BMW M CEO says brand doesn’t need a hypercar or supercar

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Building incredible, limited-run supercars seems to be a hot trend these days, but it’s not one BMW’s M division plans to partake in. CEO of BMW’s M division, Frank van Meel, recently commented on the prospects of an M supercar or hypercar, and he believes such a car isn’t needed.

The BMW M chief told Motoring the idea of a limited-run hypercar doesn’t mesh with what he believes the M division is best at: providing performance for a mass audience.

“We are trying to make cars for customers and trying to reach as many customers as possible,” van Meel told the Australian publication. “To build a car for 200 people would not be our main target. Instead of having one flagship very small, but let’s say very highlighted flagship, we would rather have an armada of very fast vessels to attack a broader range of possible customer groups.”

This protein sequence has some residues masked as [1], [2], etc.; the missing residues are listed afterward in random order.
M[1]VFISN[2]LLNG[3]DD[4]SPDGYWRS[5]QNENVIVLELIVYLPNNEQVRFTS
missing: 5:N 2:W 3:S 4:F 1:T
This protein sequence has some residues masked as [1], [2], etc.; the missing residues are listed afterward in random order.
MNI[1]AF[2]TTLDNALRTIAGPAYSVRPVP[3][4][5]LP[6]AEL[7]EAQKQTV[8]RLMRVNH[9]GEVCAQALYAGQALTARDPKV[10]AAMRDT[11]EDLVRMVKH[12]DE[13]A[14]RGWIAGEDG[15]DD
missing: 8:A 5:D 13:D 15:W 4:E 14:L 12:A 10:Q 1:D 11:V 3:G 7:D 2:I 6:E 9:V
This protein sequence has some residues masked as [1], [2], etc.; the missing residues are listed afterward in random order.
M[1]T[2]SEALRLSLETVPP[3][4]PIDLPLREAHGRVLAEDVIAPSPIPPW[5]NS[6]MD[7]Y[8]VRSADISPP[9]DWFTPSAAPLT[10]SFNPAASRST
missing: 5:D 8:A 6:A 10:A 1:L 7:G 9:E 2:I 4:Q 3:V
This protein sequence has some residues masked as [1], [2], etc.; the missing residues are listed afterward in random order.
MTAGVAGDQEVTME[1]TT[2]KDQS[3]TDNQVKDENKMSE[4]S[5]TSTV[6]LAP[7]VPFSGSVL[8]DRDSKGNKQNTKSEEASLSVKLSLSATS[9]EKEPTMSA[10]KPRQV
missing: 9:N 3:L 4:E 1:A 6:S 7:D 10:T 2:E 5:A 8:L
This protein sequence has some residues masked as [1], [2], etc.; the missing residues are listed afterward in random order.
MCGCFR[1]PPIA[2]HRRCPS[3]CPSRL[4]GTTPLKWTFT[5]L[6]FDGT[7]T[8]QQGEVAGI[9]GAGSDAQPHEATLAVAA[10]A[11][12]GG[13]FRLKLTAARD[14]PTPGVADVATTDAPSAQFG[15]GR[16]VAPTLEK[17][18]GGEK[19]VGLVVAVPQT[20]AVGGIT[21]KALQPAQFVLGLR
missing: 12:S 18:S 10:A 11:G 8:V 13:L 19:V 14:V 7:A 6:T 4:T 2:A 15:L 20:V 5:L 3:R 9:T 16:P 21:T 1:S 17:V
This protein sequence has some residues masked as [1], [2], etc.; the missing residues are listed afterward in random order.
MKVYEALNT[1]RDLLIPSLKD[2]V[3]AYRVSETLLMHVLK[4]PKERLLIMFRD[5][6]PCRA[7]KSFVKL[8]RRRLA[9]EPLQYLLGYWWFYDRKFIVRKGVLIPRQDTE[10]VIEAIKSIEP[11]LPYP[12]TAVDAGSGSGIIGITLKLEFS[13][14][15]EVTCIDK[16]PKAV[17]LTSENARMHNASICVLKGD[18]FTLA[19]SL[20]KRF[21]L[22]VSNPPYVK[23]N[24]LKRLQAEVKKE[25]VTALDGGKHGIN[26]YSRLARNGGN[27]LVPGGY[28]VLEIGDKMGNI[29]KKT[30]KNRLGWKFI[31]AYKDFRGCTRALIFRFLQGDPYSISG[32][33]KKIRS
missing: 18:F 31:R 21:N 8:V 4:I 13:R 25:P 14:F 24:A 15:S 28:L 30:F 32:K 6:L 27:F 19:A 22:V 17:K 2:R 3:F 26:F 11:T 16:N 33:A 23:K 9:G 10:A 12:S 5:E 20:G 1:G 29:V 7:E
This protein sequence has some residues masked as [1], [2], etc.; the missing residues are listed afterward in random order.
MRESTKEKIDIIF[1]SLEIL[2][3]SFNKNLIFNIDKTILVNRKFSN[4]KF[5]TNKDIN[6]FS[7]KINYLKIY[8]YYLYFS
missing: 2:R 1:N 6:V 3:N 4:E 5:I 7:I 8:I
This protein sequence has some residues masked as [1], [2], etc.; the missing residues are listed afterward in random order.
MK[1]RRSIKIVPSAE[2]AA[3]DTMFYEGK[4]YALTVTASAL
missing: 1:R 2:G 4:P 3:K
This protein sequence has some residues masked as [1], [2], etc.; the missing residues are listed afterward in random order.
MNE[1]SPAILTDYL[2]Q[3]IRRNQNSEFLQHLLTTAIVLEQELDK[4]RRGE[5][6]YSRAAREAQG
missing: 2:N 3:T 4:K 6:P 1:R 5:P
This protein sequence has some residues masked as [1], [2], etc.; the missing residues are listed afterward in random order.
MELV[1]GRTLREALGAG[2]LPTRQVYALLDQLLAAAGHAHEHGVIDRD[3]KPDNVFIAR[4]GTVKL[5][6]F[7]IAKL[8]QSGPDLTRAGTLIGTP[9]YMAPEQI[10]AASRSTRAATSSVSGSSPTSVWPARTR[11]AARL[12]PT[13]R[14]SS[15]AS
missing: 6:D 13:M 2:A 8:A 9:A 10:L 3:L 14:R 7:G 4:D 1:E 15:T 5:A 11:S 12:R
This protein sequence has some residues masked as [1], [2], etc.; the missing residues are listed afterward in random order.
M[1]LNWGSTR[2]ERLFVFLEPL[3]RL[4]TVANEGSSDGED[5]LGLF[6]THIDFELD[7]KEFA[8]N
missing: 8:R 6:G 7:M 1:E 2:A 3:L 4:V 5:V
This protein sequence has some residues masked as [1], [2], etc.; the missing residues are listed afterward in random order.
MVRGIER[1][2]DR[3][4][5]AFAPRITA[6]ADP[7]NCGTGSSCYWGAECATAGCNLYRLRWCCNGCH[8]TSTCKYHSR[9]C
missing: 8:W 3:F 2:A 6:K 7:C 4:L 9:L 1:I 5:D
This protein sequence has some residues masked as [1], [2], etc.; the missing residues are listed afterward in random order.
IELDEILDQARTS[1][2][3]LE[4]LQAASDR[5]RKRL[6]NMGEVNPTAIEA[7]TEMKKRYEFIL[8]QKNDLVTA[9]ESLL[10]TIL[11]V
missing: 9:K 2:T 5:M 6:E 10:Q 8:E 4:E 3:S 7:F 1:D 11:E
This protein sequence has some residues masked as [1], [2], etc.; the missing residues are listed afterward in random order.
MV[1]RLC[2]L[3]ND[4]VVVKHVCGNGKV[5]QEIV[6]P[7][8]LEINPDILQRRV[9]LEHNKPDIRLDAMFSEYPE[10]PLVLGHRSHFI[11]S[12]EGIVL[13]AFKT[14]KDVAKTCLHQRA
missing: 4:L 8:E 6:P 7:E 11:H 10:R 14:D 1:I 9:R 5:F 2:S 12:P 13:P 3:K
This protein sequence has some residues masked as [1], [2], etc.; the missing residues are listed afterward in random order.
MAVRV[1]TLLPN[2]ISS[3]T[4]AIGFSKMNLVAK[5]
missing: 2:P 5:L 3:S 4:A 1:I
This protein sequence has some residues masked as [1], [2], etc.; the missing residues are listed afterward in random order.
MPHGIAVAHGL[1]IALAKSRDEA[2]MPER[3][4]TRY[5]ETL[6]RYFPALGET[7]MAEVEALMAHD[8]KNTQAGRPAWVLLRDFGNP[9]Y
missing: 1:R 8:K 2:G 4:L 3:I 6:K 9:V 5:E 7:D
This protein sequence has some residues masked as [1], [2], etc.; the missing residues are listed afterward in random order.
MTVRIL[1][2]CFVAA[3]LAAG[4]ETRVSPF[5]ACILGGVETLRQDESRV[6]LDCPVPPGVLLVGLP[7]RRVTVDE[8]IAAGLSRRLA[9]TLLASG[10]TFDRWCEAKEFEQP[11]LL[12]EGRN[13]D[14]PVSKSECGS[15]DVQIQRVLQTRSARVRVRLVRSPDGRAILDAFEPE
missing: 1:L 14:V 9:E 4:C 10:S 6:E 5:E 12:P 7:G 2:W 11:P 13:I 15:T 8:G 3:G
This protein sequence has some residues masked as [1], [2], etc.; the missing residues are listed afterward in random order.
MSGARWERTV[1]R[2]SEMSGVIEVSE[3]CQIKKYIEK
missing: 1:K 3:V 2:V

The questions of an M supercar came hot on the heels of Mercedes-AMG’s Project One hypercar debut. The incredible piece of engineering marries Formula 1 technology and 1,000-plus horsepower to a road-legal body. AMG will build 275 examples of the car.

Mercedes-AMG Project One concept
Mercedes-AMG Project One concept, 2017 Frankfurt Motor Show

Van Meel looked back on M’s roots to defend the decision not to build an M hypercar.

“If you look at the tradition of M we came from being the first company picking a series production car and making a high-performance car out of that,” he said. “That was copied by a lot of other companies, also AMG. That’s what we stand for and what we grew with and what is expected from us.”

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The M boss’s next big tasks will be M derivatives of the upcoming BMW 8-Series. The German automaker has already confirmed an M8 version of the new 8-Series, while this latest report states M versions of the 8-Series convertible and Gran Coupe are also on the table. M’s recent strategy also includes the return of the “CSL” badge, which will signify all-out track weapons.

This article, written by Sean Szymkowski, was originally published on MotorAuthority, an editorial partner of ClassicCars.com.

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